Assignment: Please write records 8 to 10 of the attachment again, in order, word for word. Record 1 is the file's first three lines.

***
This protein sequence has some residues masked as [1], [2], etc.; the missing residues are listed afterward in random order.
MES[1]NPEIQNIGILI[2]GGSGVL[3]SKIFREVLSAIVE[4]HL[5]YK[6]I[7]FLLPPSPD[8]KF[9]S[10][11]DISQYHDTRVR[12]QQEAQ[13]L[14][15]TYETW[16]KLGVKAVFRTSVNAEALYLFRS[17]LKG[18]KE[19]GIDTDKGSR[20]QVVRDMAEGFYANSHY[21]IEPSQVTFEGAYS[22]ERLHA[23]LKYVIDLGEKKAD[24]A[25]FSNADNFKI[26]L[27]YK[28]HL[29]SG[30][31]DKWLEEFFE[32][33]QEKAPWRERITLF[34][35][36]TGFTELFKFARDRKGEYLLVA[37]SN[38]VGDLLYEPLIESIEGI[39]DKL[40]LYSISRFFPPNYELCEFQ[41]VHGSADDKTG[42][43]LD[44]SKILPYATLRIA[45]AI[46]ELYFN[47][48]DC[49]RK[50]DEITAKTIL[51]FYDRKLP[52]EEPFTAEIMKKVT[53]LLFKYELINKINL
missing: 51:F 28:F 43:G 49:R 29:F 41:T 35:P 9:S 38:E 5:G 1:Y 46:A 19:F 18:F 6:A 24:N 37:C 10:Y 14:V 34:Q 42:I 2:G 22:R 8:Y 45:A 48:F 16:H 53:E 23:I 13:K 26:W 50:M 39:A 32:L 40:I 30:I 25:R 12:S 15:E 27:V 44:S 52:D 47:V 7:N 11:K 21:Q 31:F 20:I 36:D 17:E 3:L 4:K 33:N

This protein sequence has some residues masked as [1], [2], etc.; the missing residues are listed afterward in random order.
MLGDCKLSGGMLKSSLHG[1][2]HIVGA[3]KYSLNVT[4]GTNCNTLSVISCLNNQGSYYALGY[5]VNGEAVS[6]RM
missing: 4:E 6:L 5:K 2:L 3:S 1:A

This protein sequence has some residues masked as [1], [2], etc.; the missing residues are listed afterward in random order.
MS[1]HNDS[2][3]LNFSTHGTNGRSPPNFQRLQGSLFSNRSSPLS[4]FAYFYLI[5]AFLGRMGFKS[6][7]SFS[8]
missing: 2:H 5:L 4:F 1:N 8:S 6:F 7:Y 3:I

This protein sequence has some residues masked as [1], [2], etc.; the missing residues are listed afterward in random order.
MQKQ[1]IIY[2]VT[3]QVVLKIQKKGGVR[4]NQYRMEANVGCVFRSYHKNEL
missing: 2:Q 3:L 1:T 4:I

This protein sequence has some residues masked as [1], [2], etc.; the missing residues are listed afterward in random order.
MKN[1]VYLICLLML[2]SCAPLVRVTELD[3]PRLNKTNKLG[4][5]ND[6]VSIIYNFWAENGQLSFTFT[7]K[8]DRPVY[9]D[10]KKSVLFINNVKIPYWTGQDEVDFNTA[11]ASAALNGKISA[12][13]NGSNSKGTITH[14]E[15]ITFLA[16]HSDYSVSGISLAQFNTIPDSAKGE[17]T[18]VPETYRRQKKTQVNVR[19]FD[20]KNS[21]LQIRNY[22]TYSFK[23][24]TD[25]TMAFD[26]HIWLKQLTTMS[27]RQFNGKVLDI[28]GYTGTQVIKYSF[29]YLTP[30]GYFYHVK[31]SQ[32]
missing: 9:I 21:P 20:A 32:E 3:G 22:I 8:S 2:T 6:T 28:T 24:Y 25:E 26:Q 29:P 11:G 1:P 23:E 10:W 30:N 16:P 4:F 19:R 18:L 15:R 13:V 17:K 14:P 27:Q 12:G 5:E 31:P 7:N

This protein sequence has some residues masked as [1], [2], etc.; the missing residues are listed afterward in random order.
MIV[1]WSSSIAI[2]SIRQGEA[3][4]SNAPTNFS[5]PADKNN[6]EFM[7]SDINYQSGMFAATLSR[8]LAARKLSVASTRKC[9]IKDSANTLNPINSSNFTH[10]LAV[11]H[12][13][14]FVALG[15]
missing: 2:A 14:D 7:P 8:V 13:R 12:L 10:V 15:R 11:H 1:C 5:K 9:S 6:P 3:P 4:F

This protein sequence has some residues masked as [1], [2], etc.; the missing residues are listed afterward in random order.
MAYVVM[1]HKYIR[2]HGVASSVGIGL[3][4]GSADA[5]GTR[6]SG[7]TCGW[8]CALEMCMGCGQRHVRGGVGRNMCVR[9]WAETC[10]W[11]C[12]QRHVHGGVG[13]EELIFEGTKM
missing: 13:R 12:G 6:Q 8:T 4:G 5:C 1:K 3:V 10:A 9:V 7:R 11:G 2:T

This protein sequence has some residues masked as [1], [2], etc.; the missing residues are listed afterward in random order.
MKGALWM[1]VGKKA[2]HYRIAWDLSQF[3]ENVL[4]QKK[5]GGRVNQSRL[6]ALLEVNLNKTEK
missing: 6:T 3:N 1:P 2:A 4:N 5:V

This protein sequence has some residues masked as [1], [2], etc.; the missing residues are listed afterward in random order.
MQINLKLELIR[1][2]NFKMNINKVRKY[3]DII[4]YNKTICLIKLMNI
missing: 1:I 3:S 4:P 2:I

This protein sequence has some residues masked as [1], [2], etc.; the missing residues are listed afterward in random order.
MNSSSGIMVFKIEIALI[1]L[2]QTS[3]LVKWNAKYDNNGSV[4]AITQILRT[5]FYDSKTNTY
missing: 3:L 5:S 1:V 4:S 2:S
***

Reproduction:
This protein sequence has some residues masked as [1], [2], etc.; the missing residues are listed afterward in random order.
MKGALWM[1]VGKKA[2]HYRIAWDLSQF[3]ENVL[4]QKK[5]GGRVNQSRL[6]ALLEVNLNKTEK
missing: 6:T 3:N 1:P 2:A 4:N 5:V

This protein sequence has some residues masked as [1], [2], etc.; the missing residues are listed afterward in random order.
MQINLKLELIR[1][2]NFKMNINKVRKY[3]DII[4]YNKTICLIKLMNI
missing: 1:I 3:S 4:P 2:I

This protein sequence has some residues masked as [1], [2], etc.; the missing residues are listed afterward in random order.
MNSSSGIMVFKIEIALI[1]L[2]QTS[3]LVKWNAKYDNNGSV[4]AITQILRT[5]FYDSKTNTY
missing: 3:L 5:S 1:V 4:S 2:S